The Laws of Armed Conflicts: A Collection of Conventions, Resolutions, and Other Documents

By Dietrich Schindler; Jiri Toman | Go to book overview

No. 91
PROTOCOL TO THE CONVENTION ON DUTIES AND
RIGHTS OF STATES IN THE EVENT OF CIVIL STRIFE
Opened for signature at the Pan American Union on 1 May 1957INTRODUCTORY NOTE: In 1950 the Council of the Organization of American States considered a report of the Investigating Committee previously appointed by that body to investigate the facts and antecedents of certain situations in which allegations concerning the fomenting of civil strife in the Caribbean area had been made. As a result of the Committee's recommendations, the Council approved a resolution calling for the strengthening of the Havana Convention of 1928. The study of the subject and drafting of a protocol extended over a period of several years. The final draft of the Protocol was approved by the Council on 20 February 1957, and the protocol was opened for signature by the American States, as from 1 May 1957.ENTRY INTO FORCE: 9 December 1957.AUTHENTIC TEXTS: English, French, Portuguese, Spanish. The text below is reprinted from the Protocol to the Convention on Duties and Rights of States in the Event of Civil Strife, Pan American Union, Washington 1959.TEXT PUBLISHED IN: UNTS, Vol. 284, pp. 201–214 (Engl., French, Span., Portuguese); Protocol to the Convention on Duties and Rights of States in the Event of Civil Strife, Pan American Union, Washington 1959 (Engl., French, Span., Portuguese); OAS, Treaty Series, No. 7, 1959 (Engl., French, Portuguese, Span.); Droit des conflits armés, pp. 1251–1253 (French); OAS website: www oas/org/juridico/english/treaties (Engl.).The High Contracting Parties, desirous of clarifying, supplementing, and strengthening the principles and rules stipulated in the Convention on Duties and Rights of States in the Event of Civil Strife, signed at Havana on 20 February 1928,Have resolved, in order to carry out those purposes, to conclude the following Protocol:Article 1. Each Contracting State shall, in areas subject to its jurisdiction:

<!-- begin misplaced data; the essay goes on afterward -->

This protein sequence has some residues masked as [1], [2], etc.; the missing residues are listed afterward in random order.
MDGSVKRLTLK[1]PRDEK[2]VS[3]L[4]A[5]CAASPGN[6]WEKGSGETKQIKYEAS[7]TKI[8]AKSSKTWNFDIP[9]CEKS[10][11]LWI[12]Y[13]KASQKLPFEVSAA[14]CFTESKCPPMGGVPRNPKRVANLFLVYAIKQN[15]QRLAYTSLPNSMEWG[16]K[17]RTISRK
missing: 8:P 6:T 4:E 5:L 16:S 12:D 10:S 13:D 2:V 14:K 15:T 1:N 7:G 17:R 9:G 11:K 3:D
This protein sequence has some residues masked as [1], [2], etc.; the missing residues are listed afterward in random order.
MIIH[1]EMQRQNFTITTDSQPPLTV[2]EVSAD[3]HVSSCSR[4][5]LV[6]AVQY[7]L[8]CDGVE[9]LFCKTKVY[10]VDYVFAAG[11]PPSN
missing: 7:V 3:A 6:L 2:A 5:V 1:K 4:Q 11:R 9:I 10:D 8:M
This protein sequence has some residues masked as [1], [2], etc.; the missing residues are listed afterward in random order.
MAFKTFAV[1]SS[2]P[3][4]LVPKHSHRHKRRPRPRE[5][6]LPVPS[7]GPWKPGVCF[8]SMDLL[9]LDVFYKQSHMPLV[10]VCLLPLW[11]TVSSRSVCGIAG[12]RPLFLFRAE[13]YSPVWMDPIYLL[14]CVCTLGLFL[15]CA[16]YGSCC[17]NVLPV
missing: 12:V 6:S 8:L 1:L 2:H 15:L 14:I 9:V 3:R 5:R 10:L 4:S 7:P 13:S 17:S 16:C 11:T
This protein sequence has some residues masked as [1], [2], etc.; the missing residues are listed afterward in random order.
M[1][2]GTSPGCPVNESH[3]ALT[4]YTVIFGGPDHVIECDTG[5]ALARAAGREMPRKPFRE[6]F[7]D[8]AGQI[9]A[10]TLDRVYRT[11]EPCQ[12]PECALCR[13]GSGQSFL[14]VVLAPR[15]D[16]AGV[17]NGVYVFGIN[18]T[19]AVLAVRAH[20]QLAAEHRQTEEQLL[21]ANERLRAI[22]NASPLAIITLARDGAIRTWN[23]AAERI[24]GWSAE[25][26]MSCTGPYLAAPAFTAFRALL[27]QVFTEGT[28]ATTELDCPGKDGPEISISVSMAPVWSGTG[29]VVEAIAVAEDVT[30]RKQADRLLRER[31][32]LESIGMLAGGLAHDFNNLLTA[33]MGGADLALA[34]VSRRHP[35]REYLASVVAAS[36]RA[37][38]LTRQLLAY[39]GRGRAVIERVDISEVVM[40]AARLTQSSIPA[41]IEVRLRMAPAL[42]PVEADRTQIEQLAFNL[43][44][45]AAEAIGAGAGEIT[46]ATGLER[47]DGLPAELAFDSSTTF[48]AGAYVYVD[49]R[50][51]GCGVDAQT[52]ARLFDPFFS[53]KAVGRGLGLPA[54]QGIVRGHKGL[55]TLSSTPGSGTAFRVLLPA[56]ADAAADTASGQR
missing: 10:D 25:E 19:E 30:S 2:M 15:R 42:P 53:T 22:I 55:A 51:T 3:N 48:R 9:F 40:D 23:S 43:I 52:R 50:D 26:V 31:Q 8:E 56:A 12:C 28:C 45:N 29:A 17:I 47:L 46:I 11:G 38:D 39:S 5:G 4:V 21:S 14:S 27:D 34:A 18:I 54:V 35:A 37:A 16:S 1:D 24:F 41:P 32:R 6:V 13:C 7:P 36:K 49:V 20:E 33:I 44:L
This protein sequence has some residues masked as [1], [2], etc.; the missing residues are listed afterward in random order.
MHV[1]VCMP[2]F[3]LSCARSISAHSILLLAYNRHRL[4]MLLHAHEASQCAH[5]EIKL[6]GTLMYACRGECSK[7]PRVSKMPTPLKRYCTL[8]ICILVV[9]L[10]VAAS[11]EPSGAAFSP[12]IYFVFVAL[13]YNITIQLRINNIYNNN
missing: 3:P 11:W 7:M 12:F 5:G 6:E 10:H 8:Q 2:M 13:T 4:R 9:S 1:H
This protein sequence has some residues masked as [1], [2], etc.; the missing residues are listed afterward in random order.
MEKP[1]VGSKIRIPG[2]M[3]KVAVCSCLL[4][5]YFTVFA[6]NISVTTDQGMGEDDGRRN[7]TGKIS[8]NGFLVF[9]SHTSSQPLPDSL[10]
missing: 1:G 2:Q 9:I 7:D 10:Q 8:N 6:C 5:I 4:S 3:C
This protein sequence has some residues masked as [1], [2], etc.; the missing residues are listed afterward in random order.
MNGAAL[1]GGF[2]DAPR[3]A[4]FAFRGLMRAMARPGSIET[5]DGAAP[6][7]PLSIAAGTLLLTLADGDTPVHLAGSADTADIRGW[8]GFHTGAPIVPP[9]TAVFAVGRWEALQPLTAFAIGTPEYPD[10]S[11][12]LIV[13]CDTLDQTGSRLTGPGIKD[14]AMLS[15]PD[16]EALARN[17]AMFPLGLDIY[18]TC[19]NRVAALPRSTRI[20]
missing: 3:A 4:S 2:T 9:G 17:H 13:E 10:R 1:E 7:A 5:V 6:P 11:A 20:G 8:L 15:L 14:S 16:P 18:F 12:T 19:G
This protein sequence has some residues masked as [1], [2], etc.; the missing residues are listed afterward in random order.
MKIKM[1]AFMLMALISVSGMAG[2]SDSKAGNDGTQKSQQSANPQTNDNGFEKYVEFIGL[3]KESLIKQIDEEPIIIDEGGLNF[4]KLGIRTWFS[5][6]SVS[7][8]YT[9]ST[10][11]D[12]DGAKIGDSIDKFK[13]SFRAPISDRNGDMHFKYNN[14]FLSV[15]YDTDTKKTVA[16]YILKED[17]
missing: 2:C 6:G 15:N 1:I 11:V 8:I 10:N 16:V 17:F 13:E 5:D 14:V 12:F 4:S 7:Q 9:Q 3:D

(a) Keep under surveillance the traffic in arms and war material that it has reason to believe is intended for starting, promoting, or supporting civil strife in another American State;
(b) Suspend the exportation or importation of any shipment of arms and war material during the period of its investigation of the circumstances relating to the shipment, when it has reason to believe that such arms and war material may be intended for starting, promoting, or supporting civil strife in another American State; and

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